Scroll down to read a Chapter Excerpt or visit the "For Fans" page to download the free PDF chapter sampler of all T.C.'s novels.
When construction worker Bryce Kendlar is pressured into a vacation sailing from Miami to Bimini, he expects the worst of the adventure will be the days spent in close quarters with his ex-girlfriend and his brother’s new in-laws. Then he witnesses the strange phenomena of the Bermuda Triangle.
Beneath a sky with three moons, some on board the yacht are murdered, others kidnapped, and Bryce faces a surreal adversary who leaves him to fend off death in an alien forest. Despite the dangers surrounding him, he’s determined to rescue his brother and somehow return home. A woman lost to the Bermuda triangle years before reveals he must ally himself with Kynly, the Keeper of the powerful sword-staff Sektora, to find his brother. He soon discovers Kynly has seen him in visions of their world’s future, visions of destruction and despair.
With no idea why, Bryce becomes a target for those who kidnapped his brother, and he is left powerless to do anything but stay with Kynly and the Nalus Knights she leads in the battle against their foes.
The adventure Bryce finds himself tangled within on the other side of the Triangle will leave him changed forever…
Learn more about the story and characters and read an extended three-chapter excerpt at Among the Ancients Website
Chapter One Excerpt
Bryce never thought he could hate anything as much as he did the constant motion and total expanse of the water. The ocean breeze felt sticky cold on his skin when he faced the honey-hued sunset. He leaned against the silver railing at the back of the yacht—the aft deck, maybe. Bryce didn’t know a thing about boats or the ocean, but he somehow let himself get suckered into the trip from Miami to Bimini with his brothers’ in-laws, and Bryce’s ex-girlfriend.
He’d been stupid to let his mother coerce him into baby-sitting Ryder. Married to Kara a month, Ryder was far from boyhood. He was perfectly capable of taking care of himself, but Bryce couldn’t tell his mother that. Not this time, which was peculiar unto itself.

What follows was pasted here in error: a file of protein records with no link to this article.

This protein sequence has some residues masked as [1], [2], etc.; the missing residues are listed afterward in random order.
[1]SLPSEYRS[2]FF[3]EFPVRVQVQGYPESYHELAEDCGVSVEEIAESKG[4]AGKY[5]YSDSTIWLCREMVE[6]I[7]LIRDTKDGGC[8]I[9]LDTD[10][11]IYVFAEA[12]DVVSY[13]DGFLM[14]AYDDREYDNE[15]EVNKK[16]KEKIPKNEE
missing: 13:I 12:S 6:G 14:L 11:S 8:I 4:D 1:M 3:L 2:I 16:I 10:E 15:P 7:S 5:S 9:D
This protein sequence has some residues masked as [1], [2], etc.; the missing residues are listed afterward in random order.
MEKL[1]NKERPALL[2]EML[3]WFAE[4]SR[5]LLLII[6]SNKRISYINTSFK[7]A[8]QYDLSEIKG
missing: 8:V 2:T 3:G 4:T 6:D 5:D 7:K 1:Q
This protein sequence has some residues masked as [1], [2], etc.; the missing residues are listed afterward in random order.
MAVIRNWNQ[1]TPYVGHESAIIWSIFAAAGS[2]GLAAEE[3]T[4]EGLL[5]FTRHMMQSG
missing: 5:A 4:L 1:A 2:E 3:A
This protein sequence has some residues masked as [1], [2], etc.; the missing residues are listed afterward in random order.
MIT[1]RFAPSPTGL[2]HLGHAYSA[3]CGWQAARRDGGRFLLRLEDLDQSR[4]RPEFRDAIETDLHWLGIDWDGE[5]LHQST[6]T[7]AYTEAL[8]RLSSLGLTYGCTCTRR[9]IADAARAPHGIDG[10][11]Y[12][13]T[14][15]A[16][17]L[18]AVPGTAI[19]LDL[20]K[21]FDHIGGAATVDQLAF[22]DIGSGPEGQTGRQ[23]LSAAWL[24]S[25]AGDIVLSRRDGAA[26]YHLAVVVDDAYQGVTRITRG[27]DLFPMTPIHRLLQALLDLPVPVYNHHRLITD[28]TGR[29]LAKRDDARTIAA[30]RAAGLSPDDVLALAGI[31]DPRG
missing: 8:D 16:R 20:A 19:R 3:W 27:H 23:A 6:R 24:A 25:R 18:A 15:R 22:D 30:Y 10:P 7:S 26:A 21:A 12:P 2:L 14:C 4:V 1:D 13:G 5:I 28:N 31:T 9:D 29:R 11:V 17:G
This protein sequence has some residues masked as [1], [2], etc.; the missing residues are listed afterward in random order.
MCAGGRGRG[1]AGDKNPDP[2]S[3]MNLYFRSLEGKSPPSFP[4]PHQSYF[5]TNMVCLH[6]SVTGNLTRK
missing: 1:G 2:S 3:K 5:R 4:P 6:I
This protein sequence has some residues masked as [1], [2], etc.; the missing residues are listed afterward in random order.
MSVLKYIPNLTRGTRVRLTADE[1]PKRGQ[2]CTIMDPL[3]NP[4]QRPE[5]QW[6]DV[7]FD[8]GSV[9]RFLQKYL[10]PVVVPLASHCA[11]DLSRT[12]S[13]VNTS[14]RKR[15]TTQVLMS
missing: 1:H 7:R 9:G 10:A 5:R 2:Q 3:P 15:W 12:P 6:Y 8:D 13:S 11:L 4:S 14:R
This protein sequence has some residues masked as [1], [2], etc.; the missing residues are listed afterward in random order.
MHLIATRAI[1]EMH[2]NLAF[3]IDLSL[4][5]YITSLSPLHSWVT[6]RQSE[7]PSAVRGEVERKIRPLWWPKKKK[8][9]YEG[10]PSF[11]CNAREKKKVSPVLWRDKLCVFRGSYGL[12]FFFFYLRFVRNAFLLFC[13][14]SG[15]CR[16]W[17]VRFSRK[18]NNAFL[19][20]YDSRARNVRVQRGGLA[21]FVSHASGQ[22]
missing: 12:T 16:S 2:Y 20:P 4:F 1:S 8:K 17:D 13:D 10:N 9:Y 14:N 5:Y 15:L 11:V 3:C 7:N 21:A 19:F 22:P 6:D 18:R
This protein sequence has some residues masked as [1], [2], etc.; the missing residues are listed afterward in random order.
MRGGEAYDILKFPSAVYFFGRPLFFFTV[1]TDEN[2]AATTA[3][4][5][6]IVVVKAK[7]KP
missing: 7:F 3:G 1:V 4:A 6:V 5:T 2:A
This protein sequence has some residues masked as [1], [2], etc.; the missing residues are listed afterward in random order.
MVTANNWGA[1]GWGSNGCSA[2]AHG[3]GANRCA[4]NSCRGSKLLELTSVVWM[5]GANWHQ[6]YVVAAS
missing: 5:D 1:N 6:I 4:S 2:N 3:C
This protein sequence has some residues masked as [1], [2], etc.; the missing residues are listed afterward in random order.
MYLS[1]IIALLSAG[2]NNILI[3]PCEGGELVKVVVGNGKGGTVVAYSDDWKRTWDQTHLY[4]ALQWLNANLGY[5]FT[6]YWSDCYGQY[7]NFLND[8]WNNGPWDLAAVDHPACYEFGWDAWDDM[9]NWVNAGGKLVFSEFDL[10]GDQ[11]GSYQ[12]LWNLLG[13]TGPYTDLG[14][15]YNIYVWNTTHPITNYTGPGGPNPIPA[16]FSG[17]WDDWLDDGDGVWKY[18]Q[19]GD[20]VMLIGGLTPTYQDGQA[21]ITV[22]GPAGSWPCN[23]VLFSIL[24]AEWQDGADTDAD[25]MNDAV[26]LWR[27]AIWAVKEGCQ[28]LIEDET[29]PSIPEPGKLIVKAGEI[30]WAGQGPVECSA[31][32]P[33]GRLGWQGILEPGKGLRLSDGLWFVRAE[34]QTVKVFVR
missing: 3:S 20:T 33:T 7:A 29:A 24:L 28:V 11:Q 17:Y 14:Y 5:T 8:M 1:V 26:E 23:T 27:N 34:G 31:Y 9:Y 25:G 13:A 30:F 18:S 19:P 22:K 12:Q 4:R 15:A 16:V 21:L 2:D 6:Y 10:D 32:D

Ryder’s announcement of his planned trip had sent their mother on some kind of worry frenzy, and something in her gray-blue eyes made it impossible for Bryce to ignore. She was truly worried, worried so deeply he saw it shadow her for days, lightening only a little when Bryce finally agreed to accompany Ryder.
He blinked away the memory and sucked in ocean air, never a big fan of the smell. It always reminded him of soggy, week-old laundry and dead fish. Despite his opinion, nothing lingered questionable. Nothing other than the recollection of his mother. She had hugged him a little too tightly the night he stopped in to give her his house key. She told him to take extra care, called it "woman’s intuition," but said nothing more.
It was all so strange because she had never fussed after her boys. She never directly put Bryce in a position to look after his little brother before either. He’d done it all his life, of course, only because his extra few years in age and dark strong features inherited from their mother’s Spanish great-grandfather awarded him a stature not many chose to challenge. Ryder took after their father’s side being blond, blue-eyed, and not nearly as ruggedly built. Not that it made any difference when they were grown. Not now.
"Hey, you all right?"
Bryce spun from the sun, startled by Samantha’s smooth voice. She grinned, deepening the dimple in her cheek. "Sorry, should’ve known you were daydreaming."
"No, I’m fine," he said.
She studied him with her chocolate-toned eyes. Golden rays danced in the wind-brushed highlights of her hair. Sam was a beautiful woman, inside and out. He tasted the last sweet drop of ice tea on his lower lip and directed his eyes from her, back to the water. He needed another drink, something stronger than sugar saturated tea.
"What?" she said.
He shrugged. "Not a thing."
Sam sighed and leaned against the railing, shaking her long hair down her back as naturally as water would flow from a turned glass. "I know that look, it’s something more than nothing. Has been since you stepped on deck."
Bryce grinned, doing his best to erase the "look." With most everyone else, he could hide everything, but not with Sam. From the day he’d bumped into her, rushing from his trigonometry class his senior year of high school, she had the uncanny ability to gaze right into him.
"Nostalgia," she said. "Regret?"
"Now you’re putting words in my mouth."
"No, just asking."
Damn Kara for getting him on her boat, firmly in her trap surrounded by the serenity of ocean air, sunset, and Samantha Canton.
"Not exactly," he said.